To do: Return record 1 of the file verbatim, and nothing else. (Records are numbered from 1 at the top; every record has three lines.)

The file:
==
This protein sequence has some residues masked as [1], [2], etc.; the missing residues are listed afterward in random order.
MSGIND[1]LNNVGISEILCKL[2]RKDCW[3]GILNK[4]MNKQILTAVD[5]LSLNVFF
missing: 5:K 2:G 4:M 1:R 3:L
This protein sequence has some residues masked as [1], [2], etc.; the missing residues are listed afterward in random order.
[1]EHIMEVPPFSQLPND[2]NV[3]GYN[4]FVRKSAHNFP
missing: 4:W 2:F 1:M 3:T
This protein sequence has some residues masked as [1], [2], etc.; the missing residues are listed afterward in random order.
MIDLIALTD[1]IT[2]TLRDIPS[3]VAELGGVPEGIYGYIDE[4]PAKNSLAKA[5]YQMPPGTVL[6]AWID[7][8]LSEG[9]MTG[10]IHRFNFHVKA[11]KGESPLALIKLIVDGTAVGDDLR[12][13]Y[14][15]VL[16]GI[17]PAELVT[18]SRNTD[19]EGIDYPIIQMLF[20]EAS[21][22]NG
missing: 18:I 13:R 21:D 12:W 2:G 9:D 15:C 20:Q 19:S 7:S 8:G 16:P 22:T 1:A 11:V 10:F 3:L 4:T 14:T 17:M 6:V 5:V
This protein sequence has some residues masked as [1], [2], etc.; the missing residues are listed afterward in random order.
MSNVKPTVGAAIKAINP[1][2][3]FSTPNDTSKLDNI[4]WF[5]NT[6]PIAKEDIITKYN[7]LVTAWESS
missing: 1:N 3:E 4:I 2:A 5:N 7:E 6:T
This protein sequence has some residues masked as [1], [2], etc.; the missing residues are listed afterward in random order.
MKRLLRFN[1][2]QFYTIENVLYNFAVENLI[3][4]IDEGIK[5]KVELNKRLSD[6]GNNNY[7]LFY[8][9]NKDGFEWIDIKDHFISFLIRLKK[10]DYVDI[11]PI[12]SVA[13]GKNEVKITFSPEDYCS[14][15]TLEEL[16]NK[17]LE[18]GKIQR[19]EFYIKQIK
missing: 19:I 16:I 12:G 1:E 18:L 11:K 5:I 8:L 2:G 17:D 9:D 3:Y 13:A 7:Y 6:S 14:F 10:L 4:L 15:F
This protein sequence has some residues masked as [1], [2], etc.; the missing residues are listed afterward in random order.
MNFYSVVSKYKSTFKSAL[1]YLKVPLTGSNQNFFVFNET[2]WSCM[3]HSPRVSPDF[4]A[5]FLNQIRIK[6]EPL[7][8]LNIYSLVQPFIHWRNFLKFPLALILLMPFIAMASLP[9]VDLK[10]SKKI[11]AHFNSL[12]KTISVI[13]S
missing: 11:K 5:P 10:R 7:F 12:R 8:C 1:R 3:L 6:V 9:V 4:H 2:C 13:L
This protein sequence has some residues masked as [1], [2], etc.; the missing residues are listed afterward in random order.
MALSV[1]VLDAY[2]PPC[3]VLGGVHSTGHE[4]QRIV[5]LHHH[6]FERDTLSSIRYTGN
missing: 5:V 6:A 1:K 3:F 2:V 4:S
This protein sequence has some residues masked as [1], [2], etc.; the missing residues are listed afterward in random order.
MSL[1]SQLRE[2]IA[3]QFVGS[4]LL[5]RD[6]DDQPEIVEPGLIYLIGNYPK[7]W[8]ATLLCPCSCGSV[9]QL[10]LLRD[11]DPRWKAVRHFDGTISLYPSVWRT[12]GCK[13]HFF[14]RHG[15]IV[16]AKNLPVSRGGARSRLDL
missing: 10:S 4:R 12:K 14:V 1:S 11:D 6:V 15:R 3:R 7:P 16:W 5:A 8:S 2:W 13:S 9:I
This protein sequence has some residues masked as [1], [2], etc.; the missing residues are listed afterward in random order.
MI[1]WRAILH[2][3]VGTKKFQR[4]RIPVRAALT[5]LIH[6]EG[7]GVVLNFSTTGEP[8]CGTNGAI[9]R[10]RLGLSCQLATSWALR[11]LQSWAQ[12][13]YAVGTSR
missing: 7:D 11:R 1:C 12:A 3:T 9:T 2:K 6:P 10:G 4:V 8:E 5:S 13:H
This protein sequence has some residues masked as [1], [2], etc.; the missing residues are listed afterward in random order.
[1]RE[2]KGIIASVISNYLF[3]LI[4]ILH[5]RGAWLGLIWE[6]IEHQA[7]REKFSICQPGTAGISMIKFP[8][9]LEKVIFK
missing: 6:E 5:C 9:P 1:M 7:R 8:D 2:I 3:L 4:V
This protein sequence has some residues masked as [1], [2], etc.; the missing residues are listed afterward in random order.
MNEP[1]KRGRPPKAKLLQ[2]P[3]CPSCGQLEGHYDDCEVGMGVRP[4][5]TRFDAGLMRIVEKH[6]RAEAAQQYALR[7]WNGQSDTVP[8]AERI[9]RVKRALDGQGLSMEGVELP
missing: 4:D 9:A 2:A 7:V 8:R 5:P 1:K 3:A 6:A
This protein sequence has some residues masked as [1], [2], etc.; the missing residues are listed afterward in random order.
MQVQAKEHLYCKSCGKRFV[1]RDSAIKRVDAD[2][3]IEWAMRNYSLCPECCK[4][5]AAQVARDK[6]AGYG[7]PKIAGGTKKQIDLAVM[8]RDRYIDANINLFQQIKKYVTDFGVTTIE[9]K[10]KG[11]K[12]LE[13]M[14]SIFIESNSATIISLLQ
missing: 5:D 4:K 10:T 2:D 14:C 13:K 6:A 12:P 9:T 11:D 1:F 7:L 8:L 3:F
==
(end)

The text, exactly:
This protein sequence has some residues masked as [1], [2], etc.; the missing residues are listed afterward in random order.
MSGIND[1]LNNVGISEILCKL[2]RKDCW[3]GILNK[4]MNKQILTAVD[5]LSLNVFF
missing: 5:K 2:G 4:M 1:R 3:L